Big and bigger.  The NYRB Selected Stories really gets this aspect of Balzac across, maybe more than any other.

14 comments:

  1. I suddenly think of the movie version of Meredith Wilson's _The Music Man_ when the mayor's wife announces with complete disdain what young people are reading that so poisons their minds: "Balzac!!!" Now that, Tom, is a weird non sequitur recollection from someone who has never read a single syllable of "Balzac!!!" The major's wife frightened me!

    ReplyDelete
  2. Yep, Balzac, writer of dirty books. I just looked up the lyrics - I had forgotten that the other "dirty book" authors are Rabelais and Chaucer. Pretty funny.

    ReplyDelete
  3. The NYRB edition is a very useful book. I am doing a read through, in English, of The Human Comedy. The only feasible for me way to do this is in the Delphi E Book Edition of the complete Human Comedy. It is a far from perfect vehicle and the translations are all old. I am up to work 79 of 91, I am finding some of the lesser known novels slow going but I hope to finish this year.

    ReplyDelete
  4. Numbering is irresistible, isn't it? I have followed your Balzac reading with great interest. I doubt I will ever get anywhere near 79, much less read them all, but the idea that this is an impossible feat is an error.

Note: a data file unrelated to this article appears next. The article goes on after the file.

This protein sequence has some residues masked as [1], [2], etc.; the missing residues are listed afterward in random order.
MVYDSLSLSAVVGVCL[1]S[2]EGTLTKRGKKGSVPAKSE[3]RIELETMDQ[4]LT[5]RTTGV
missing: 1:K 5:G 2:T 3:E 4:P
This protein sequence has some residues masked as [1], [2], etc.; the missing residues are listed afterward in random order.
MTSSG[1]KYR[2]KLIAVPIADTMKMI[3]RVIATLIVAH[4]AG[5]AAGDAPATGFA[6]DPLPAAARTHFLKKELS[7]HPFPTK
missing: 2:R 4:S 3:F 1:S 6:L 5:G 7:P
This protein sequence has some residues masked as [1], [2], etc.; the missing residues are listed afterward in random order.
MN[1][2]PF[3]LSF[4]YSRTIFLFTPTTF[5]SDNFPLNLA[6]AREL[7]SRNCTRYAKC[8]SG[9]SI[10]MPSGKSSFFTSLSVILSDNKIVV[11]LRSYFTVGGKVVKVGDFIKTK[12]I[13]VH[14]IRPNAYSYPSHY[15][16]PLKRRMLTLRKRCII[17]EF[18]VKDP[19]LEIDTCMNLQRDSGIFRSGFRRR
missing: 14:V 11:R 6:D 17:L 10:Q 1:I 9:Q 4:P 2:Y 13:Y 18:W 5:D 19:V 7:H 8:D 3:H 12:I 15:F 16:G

The old translations, that complete set, have always seemed pretty good whenever I have looked at them.

    ReplyDelete
  5. Balzac's reputation as a smut peddler probably comes from the "Droll Stories," written in imitation of Chaucer and Rabelais (and in fake old French, at that). A whole other part of Balzac's disturbingly huge output...

    ReplyDelete
  6. I have a collection of his from Dover Pub. called "Droll Stories" that I am slowly making my way through. They are very funny indeed. I will have to also explore this NYRB release.

    ReplyDelete
  7. '– there is always a frame story – ': I liked that. Yes, there always is a bloody frame story; it started to irritate me a bit, though sometimes it worked.

    ReplyDelete
  8. Oh, of course, Droll Stories. I forget about that book because it is not part of The Human Comedy and thus does not provide the neurotic completist satisfaction of numbering the works read.

    The idea of storytelling is somehow fundamental to Balzac, thus those frames. His novels don't use them, but in the shorter pieces they are common.

    ReplyDelete
  9. re-creates the river crossing in France, using sets, costumes, a thousand peasants and a canal dug to simulate the Russian river

    I wonder if Balzac was thinking of Uncle Toby and his Hobby-Horse? Sterne was popular in early-19th-century Europe.

    ReplyDelete
    Replies
    1. I also immediately thought of Toby and Trim, building those battlefields in the garden. And the Widow Waldman.

      Delete
  10. Right, it's plausible. I can imagine Balzac thinking, what if someone took Uncle Toby's hobby-horse to the next level?

    ReplyDelete
    Replies
    1. An epitome of the difference between Sterne and Balzac, perhaps: Sterne's characters build a scale-model of their military adventures in the garden; Balzac's do a large-scale re-enactment!

      Delete
    2. Yes, it's almost an epitome of the move from the Enlightenment to Romanticism.

      Delete
  11. "What if these characters were not slightly cracked but raving lunatics?"

    ReplyDelete